Apart from its core offerings, Edwards will also seek to address a growing industrial demand for digital ink-jet that the variations upon its 1002 head can also meet. “Ink-jet can play in significant areas, from electronic components to medical solutions and touch-screen sensors, and we’re just starting to see some of those areas use print in the manufacturing process. We have a significant advantage, being able to jet metallic or conductive inks, and that will help us stand out in those markets.”

As well as diversity of product, Xaar has a need to expand to meet the demands of original equipment manufacturers in different territories; Edwards sees how his decade and a half of US living could usher in this awakening, with ‘a lot of market potential’ for his new charge. “The differentiator we have is our ability to jet very abrasive, very viscous fluids. If you’re coming from the commercial or consumer markets, that’s not something you’d have to deal with, typically; you’re normally looking at water-based systems. Only seven percent of Xaar’s revenue is in the US market, so it’s clearly under-represented, and I know a lot of people and potential partners that would be interested in what we have to offer.”

Water-based systems aren’t to be overlooked by Xaar, however, with much of its latest research and development investment – a massive clean-room facility occupying much of a new wing at its Cambridge facility – now dedicated to Platform 4, a thin-film piezo technology it hopes will be a game-changer. Little more has been revealed, to date, but Edwards indicates that ‘more than half’ of the company’s R-and-D spend is focused thereupon, tackling the growth areas of food-based packaging and cotton- or celluloid-based textiles, both of which demand safety and zero-migration.

Xaar’s journey is not that dissimilar to print’s own, seeking out new horizons upon which to grow, and Edwards is sanguine about the challenges the sector faces in general. “One of them, for sure, is bringing in younger people. We need to reskill, and we need to make this industry sexy; I think it is. We also need to embrace new technology, understanding the coexistence between electronic output and electronic media, which will bring in an interesting, younger and more digitally savvy generation.”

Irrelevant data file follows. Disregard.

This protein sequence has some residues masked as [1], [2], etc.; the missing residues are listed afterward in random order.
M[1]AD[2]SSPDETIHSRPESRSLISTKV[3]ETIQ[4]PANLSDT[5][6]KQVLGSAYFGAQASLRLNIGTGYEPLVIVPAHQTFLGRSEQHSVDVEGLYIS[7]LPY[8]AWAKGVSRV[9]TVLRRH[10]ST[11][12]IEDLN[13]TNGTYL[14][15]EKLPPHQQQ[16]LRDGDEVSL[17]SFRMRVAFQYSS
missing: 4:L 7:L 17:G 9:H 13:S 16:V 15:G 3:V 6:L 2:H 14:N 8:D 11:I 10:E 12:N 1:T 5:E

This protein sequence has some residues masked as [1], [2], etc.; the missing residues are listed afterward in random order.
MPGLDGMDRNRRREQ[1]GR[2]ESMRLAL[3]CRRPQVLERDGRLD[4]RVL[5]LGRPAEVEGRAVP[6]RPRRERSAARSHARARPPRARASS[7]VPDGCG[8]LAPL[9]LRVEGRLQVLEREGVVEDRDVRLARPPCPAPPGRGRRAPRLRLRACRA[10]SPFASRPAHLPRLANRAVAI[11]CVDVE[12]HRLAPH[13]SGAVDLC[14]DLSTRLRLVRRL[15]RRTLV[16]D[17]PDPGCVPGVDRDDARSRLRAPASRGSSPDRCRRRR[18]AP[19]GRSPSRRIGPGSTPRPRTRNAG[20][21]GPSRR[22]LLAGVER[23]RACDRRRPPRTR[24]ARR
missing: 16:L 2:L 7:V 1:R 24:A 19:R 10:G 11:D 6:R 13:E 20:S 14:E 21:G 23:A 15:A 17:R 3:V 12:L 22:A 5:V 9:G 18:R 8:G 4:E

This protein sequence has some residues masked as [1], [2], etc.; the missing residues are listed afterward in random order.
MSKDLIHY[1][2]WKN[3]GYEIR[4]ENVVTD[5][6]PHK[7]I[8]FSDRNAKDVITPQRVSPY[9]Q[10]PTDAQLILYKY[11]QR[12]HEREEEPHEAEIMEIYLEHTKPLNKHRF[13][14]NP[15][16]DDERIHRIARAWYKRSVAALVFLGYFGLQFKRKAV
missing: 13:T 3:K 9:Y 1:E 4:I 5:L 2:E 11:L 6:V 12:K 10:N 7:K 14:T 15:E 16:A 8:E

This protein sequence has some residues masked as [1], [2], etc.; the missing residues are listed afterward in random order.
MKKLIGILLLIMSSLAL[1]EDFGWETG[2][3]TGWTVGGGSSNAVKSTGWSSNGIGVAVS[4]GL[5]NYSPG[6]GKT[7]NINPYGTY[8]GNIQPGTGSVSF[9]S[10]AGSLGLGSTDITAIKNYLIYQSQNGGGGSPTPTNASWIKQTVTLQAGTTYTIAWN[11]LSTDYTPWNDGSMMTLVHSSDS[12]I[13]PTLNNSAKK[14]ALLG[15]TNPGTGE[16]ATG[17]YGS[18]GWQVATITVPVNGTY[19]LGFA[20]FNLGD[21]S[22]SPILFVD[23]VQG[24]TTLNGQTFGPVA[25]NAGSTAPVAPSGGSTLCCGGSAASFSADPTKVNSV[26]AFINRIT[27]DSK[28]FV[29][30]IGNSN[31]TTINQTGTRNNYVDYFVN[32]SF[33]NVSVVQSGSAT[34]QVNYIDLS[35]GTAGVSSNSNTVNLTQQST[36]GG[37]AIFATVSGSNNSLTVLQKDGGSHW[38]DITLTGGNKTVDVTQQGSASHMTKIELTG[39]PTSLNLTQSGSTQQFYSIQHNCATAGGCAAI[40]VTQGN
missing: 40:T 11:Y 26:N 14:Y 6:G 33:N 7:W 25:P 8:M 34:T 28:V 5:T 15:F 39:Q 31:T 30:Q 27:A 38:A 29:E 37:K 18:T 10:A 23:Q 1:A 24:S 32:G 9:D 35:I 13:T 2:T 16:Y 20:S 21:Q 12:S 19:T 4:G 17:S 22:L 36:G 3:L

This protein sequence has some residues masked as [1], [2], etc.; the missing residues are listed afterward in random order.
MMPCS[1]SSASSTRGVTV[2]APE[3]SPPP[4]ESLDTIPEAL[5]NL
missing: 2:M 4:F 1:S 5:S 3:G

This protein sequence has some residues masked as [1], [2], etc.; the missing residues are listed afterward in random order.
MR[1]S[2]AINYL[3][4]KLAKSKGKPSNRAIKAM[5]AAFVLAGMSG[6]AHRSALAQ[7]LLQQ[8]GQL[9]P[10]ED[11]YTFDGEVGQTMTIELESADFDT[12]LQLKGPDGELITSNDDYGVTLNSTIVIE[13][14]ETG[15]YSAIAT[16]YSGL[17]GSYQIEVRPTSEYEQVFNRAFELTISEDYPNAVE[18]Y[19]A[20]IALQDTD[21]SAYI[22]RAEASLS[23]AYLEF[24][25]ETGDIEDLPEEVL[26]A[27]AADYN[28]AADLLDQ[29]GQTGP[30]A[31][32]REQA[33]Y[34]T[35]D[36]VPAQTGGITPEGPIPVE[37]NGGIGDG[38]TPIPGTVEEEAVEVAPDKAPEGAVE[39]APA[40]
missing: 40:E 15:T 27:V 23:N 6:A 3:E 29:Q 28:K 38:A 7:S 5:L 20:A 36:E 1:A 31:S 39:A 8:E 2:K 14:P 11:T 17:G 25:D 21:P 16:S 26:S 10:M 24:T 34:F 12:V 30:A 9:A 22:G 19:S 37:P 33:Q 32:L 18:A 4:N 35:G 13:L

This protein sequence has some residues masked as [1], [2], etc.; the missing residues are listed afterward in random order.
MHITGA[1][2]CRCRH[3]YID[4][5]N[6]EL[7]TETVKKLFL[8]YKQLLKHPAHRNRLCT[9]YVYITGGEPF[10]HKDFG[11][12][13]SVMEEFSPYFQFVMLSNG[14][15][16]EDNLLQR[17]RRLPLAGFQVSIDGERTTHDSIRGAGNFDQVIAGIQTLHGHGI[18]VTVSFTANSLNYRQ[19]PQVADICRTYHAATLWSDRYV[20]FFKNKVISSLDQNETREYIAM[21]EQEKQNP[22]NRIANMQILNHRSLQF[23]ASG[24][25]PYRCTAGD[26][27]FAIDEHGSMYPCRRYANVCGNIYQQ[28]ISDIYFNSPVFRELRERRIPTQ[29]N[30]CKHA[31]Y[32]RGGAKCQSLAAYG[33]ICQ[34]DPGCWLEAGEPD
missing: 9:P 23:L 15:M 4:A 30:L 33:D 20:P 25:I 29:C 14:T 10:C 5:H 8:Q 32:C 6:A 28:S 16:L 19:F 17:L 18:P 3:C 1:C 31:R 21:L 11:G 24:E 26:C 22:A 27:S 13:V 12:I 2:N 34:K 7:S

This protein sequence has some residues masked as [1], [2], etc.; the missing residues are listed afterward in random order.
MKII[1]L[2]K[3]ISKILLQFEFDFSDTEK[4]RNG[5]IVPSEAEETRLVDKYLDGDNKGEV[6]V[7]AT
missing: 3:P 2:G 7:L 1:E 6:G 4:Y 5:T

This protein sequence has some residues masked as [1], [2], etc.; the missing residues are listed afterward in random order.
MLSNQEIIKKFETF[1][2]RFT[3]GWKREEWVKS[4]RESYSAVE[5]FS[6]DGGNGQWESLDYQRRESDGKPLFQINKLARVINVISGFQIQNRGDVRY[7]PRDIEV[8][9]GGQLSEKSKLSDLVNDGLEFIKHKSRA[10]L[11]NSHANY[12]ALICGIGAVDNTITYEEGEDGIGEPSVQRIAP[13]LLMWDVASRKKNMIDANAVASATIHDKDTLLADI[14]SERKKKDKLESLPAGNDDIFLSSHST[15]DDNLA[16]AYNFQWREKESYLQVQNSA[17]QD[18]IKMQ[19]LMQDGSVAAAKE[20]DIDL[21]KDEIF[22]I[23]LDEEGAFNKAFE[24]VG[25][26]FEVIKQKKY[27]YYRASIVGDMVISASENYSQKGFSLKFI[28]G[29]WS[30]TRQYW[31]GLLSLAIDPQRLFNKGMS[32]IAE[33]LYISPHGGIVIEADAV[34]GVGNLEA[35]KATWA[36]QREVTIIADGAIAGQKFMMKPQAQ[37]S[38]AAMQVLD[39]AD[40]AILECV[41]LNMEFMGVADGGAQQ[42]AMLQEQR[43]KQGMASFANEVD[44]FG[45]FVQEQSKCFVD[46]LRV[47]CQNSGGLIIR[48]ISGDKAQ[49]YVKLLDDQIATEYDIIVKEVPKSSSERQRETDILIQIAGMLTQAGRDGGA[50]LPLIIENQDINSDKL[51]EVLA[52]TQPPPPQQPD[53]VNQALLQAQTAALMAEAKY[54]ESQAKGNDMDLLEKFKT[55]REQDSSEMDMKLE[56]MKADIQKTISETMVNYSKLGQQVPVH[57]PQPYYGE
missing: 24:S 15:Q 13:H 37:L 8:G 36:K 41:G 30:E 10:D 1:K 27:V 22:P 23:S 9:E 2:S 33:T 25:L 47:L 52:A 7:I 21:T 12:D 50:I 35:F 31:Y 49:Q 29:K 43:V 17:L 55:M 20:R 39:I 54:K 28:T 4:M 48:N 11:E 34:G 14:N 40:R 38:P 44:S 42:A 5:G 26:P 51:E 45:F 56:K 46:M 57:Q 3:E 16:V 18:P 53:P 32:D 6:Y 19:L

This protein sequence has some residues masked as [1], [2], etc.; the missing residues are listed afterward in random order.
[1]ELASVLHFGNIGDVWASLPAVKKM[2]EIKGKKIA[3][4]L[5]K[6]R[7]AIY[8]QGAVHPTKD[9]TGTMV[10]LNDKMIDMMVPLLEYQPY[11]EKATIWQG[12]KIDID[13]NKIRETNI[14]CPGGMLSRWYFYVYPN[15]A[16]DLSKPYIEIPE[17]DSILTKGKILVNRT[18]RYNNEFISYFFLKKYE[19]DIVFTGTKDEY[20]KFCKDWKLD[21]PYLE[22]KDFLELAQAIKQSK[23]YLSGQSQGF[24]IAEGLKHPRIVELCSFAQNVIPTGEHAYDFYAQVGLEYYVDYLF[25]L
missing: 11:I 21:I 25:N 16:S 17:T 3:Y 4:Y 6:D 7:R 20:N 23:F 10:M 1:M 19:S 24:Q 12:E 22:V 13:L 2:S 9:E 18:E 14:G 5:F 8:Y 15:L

For that to happen, we could do to find leaders like Edwards and put them in front of the potential scientists or business heads of tomorrow. Typically, in the industry, we find individuals with attack-dog ferocity failing to comprehend the modern world and print’s role therein, who become defensive at the very idea that we may have to change in line with global forces. Edwards does not; he conveys a realism that is at once calming and exciting. His capability and that vision are certain to be, in part, why financial analysts recommended snapping up shares in Xaar upon his appointment in January 2015. 

“What excites me about print is not what most people would say,” Edwards considers. “If you look at the printing processes, both traditional and digital, they just amaze me, and the potential for them to do so much more in so many areas is fascinating. It’s a minor miracle that some of these processes actually deliver output, if you think about them. How many layers you can print at once, what fluids you can lay down – for me it’s about the possibilities, which I can see in so many areas, rather than the touch and the feel.”

With the excitement of a chemist, the approach of a businessman and the ethic of a Trojan, Edwards is a solid bet for Xaar. He recognises that this company can be at the forefront of leading print into an era of cross-pollination and realises what must be done to allow it to do so. His track record in growing businesses is precisely what the company requires at this point; indeed, financial confidence since his arrival is evident in its share price, which is on a steady climb similar to that observed before its 2013 surge. With a potential success story on the cards, what does he advise the industry to do in order to achieve similar positivity?

“Embrace new technologies, really embrace them. They’re not a threat; they’re a massive opportunity to diversity, to move into new areas of business. Don’t fear that they are going to substitute traditional print because they’re not; they’re going to co-exist and work together, and be very complimentary. Embrace that.”